A strong magnitude-6.5 earthquake has shaken Taiwan, sending panicked people running into the streets as buildings swayed and bringing public transport to a halt.
The quake struck at 1.11pm on Sunday at a depth of 66.8 kilometres, the island's Central Weather Bureau said, and it was quickly followed by a magnitude-5.4 aftershock.
The epicentre was in northeastern Taiwan but the impact was felt across the island, the bureau said. Residents reported feeling rolling tremors that lasted several minutes.
There have been no reports so far of serious injuries or damage.
In Taiwan's capital Taipei, the quakes forced the service of Taipei Mass Rapid Transit to be suspended for 40 minutes. The quakes also resulted in suspension of part of Taiwan's high-speed rail service.
In Taipei and neighbouring New Taipei City, construction sites that may have become unstable were being checked.
One such site included a 20-story-high building under construction with a crane boom on top that appeared to have nearly broken apart.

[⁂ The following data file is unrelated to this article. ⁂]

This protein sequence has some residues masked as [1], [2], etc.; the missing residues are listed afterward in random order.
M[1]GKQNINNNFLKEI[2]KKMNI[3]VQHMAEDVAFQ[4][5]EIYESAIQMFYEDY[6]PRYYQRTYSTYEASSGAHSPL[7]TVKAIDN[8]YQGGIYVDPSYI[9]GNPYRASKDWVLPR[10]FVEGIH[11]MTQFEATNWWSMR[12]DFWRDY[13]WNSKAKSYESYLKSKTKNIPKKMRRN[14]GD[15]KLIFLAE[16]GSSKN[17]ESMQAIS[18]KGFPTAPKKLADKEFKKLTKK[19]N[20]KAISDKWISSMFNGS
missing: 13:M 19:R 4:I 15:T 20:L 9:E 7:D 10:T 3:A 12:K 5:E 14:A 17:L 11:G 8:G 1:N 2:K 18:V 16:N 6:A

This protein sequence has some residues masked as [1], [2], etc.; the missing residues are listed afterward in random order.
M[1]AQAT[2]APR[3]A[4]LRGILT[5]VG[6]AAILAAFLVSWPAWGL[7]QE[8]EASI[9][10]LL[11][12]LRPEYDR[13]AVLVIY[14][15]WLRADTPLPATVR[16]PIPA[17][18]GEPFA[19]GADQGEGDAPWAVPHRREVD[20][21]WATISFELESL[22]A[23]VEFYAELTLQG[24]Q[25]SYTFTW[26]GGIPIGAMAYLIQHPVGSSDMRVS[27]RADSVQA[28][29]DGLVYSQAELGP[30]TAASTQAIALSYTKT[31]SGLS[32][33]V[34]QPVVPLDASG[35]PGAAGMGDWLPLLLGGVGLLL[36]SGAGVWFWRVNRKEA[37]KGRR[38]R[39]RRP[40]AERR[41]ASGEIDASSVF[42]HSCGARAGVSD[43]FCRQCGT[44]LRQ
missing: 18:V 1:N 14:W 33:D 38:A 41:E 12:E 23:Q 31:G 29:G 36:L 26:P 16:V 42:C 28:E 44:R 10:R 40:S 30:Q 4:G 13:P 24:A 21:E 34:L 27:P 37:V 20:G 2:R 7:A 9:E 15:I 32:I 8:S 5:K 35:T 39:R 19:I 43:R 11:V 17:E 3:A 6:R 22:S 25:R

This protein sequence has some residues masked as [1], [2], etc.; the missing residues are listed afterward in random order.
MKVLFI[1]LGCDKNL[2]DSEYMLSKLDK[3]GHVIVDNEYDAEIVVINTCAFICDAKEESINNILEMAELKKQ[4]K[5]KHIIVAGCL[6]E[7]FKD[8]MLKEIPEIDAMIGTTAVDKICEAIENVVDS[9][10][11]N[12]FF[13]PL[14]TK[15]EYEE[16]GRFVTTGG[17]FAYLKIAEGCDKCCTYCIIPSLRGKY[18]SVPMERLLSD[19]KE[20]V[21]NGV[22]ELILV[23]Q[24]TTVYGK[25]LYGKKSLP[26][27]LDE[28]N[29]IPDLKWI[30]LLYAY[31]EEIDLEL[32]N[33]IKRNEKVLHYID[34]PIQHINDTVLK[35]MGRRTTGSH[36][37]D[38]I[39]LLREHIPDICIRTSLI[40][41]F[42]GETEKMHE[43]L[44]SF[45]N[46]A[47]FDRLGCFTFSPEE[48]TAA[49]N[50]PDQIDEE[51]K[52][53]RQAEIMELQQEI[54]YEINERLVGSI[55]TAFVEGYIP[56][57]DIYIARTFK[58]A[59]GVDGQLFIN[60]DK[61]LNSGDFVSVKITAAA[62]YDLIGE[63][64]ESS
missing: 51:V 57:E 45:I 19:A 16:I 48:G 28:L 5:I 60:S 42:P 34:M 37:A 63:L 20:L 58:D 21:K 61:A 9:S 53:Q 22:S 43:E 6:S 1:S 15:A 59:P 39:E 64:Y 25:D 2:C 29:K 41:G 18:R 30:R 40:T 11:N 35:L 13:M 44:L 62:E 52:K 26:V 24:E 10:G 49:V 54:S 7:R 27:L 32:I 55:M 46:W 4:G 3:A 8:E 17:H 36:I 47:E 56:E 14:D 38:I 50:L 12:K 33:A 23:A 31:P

Local broadcasters also showed a number of business signs having fallen to the ground, while in some rural eastern parts of the island mountain roads had collapsed and were covered with mud and debris.
The state-run Central News Agency reported that nuclear power plants and the operations of science parks, where Taiwan's important semiconductor high-tech firms are based, were not affected.
According to the Central Weather Bureau, around 30 minutes before the big quake, there was a magnitude-4.5 tremor also centred near eastern Taiwan.
"We don't rule out that, in the following three days, quakes with a magnitude bigger than 4 can occur," the bureau's Seismological Center Director Chen Kuo-chang said at a news conference.
Chen said that, in terms of subduction zone earthquakes, the one at 1.11pm was the biggest recorded since monitoring began in 1973.
Some people reported on social media that several seconds before the strong earthquake they had heard frightening seismic noises.
Most residents in Taiwan received instant earthquake alerts via their mobile phones.
In September 1999, the earthquake-prone island, which sits on the convergent boundary between the Eurasian plate and the Philippine Sea plate, was hit by a magnitude-7.3 earthquake that left more than 2400 people dead.
Australian Associated Press